The San Francisco of my youth had a very significant 1st, 2nd, 3rd, 4th, and even 5th generation Irish population. The kids all went to Catholic schools through junior high. Then, most of the boys went to St. Ignatius or Riordon for the boys, while the girls mostly went to Mercy or Convent of the Sacred Heart (DiFi’s alma mater). A few, however, went to Lowell, the academic high school.
Those Irish boys stood out at Lowell. For one thing, they were neither Asian nor Jewish, which left them in something of a minority. For another thing, they were all like my young friend: ridiculously handsome, athletic, and good students. Indeed, I once shared with you a picture of one of those young men from his modeling days to earn money in college. Here’s that picture.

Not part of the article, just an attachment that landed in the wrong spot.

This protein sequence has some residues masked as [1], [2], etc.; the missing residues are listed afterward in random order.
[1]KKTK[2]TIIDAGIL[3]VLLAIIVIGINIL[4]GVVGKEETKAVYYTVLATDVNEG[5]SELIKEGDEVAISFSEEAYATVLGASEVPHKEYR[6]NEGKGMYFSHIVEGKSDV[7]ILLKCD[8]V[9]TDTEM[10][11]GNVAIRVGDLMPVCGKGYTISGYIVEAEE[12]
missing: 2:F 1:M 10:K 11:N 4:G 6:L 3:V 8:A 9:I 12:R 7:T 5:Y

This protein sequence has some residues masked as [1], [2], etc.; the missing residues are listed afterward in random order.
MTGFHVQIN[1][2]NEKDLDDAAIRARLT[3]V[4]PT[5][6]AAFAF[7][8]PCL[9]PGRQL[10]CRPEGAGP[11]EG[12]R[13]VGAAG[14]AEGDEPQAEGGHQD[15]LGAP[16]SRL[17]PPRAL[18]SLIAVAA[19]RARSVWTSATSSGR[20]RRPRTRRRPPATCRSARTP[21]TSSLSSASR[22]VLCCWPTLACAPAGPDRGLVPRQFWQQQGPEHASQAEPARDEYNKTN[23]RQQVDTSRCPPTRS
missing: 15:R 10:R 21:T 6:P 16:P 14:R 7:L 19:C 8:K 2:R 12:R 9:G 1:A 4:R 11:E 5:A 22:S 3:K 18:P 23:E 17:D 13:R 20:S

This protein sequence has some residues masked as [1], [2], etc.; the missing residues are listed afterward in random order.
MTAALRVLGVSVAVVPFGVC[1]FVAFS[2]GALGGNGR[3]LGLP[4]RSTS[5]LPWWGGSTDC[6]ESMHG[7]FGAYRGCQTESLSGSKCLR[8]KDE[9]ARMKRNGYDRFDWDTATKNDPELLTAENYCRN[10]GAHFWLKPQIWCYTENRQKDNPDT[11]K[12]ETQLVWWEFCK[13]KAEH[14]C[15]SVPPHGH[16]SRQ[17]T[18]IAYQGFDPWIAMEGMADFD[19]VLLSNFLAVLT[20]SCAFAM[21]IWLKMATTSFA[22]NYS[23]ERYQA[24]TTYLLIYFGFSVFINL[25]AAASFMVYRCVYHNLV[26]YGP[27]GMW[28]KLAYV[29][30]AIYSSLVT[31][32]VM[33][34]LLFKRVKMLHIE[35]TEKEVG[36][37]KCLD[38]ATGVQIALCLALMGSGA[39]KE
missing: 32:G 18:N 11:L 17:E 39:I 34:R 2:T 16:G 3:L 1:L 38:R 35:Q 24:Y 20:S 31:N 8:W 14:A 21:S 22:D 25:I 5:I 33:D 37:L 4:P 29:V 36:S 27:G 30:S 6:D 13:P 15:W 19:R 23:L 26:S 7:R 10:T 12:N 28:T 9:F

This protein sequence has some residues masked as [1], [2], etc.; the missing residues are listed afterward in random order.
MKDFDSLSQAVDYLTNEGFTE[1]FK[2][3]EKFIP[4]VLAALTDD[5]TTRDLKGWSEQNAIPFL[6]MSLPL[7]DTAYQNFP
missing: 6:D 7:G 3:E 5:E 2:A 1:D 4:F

What I didn’t say in that old post about my high school crush was that, not only was I passionately in love with him, I hated him. Indeed, I hated every single one of those Irish-Catholic boys and it was a hatred born completely out of envy.
I was scrawny, ugly (even those who now love me are shocked by the hideousness of my high school photos), high “on the spectrum” before anyone knew what a spectrum was, uncoordinated, and generally an unpleasant and unhappy young woman. Rather than working on myself, though, to make myself a more attractive and happy person, I simply hated those who had something I didn’t have.
Interestingly, I never actually spoke to any of those Irish boys. I’ve since learned through the still-active high school grapevine that all, or at least most, of them were like my young friend: Not only were they handsome, smart, and athletic, they were nice. They came from good homes, and had nice manners, generosity of spirit, and genuine kindness. To me, though, they were just the unattainable “other” whom I wished both to hug closely and kill.